1 The model There is a social endowment Ω ∈ Rm ++ of M = {1, ..., m} commodities to be distributed among a set N = {A, B} of agents.6 Each agent can consume nonnegative amounts of each commodity, for each agent i ∈ N her consumption set is Xi = Rm + . We refer to agent i’s vector of consumption xi ∈ Xi as her bundle. Each agent i ∈ N has a continuous, strictly monotonic, and strictly convex preference relation Ri over her consumption set.7 We assume that preferences satisfy the following decreasing marginal rate of substitution condition: Let x, x′ ∈ Xi such that x 6= x′ , and x x′ and x x′ , let p and p′ denote any supporting prices of the upper contour sets of R at x and x′ respectively. Then, for each commodity j, k ∈ M, such that x j ≥ x′j and xk ≤ x′k , the relative prices between commodity j and k satisfy,
pj pk
≤
p′j 8 . p′k
The set of all such preferences is denoted R . A profile of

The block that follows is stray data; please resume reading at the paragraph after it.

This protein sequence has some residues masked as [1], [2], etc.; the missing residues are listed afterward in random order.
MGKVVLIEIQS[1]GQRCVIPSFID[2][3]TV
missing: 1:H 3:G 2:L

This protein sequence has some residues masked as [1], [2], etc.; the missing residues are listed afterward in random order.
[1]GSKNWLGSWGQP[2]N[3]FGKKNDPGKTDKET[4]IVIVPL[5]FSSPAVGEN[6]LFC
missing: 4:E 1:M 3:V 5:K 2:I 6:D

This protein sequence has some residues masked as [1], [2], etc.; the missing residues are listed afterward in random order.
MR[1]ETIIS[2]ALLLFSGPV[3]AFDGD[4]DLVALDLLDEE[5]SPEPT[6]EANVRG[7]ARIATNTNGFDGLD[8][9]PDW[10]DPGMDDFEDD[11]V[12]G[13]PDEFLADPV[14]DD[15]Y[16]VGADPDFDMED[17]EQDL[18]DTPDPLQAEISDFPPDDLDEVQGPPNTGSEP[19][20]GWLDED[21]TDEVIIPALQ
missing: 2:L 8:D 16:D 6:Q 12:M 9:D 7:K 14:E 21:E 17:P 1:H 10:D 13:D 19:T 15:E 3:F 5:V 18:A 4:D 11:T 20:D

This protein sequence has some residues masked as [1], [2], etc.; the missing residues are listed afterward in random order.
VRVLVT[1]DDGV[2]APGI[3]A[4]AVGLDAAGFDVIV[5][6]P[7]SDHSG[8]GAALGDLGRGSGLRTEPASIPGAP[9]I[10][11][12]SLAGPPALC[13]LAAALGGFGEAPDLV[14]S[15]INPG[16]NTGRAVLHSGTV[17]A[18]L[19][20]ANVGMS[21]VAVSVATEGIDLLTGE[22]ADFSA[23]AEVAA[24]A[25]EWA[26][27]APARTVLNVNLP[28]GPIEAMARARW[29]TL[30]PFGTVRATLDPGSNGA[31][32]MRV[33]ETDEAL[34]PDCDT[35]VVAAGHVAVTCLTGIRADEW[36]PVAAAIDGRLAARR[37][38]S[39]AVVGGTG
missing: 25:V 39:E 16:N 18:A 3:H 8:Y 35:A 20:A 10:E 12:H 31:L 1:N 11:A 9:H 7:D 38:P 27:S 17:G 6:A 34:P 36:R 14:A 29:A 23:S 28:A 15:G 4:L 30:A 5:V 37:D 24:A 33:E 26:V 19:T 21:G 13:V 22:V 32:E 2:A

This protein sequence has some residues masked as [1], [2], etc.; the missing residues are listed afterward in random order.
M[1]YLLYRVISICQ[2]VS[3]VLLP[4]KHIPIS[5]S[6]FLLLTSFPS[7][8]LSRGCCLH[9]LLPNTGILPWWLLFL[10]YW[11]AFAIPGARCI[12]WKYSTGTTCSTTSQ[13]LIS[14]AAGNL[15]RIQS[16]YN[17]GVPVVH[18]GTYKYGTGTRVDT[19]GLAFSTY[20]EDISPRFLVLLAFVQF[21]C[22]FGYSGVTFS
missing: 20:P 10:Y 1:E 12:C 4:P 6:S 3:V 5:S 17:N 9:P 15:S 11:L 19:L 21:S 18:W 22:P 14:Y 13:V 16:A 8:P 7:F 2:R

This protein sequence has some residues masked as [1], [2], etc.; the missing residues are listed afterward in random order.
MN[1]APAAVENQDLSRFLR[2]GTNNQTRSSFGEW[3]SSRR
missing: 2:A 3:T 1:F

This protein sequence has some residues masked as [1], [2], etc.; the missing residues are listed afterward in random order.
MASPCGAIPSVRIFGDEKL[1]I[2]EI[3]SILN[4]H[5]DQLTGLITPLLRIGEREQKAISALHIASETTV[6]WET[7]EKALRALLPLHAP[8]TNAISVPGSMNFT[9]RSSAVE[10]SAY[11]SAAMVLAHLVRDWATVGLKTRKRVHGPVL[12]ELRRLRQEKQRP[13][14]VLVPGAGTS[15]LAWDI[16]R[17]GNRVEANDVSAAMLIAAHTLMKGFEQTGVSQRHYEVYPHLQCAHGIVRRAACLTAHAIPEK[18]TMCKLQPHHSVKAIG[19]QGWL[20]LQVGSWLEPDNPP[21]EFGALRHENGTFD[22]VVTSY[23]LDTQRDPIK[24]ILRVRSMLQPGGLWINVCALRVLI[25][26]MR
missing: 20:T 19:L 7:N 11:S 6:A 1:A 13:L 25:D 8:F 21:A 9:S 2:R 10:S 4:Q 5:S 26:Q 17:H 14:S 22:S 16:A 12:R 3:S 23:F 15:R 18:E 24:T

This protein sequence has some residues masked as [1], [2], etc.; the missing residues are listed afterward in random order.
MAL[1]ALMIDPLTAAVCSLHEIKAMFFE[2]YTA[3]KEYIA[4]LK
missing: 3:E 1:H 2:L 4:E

preferences is R = (RA , RB ) ∈ R 2 , an economy is a pair (R, Ω) ∈ E = R 2 × Rm ++ . An allocation x = (xA , xB ) ∈ ×i∈N Xi assigns to each agent a bundle xi ∈ Xi . The set of all possible allocations is denoted X = ×i∈N Xi . An allocation x ∈ X is feasible for the economy (R, Ω) if ∑i∈N xi ≤ Ω, that is, the aggregate endowment is enough to assign to each agent her bundle. For each economy (R, Ω) ∈ E we denote its set of feasible allocations Z(R, Ω). A feasible allocation x ∈ Z(R, Ω) is efficient for the economy (R, Ω) if there is no feasible allocation x′ ∈ Z(R, Ω) such that, for each i ∈ N, x′i Ri xi , and for some i ∈ N, x′i Pi xi . For each economy (R, Ω) ∈ E we denote its set of efficient allocations P(R, Ω). For each agent i ∈ N the projection of the set P(R, Ω) onto her consumption space is denoted Pi (R, Ω),9 it consists of all bundles xi ∈ Xi such that (xi , Ω − xi ) ∈ P(R, Ω).10 6 The set R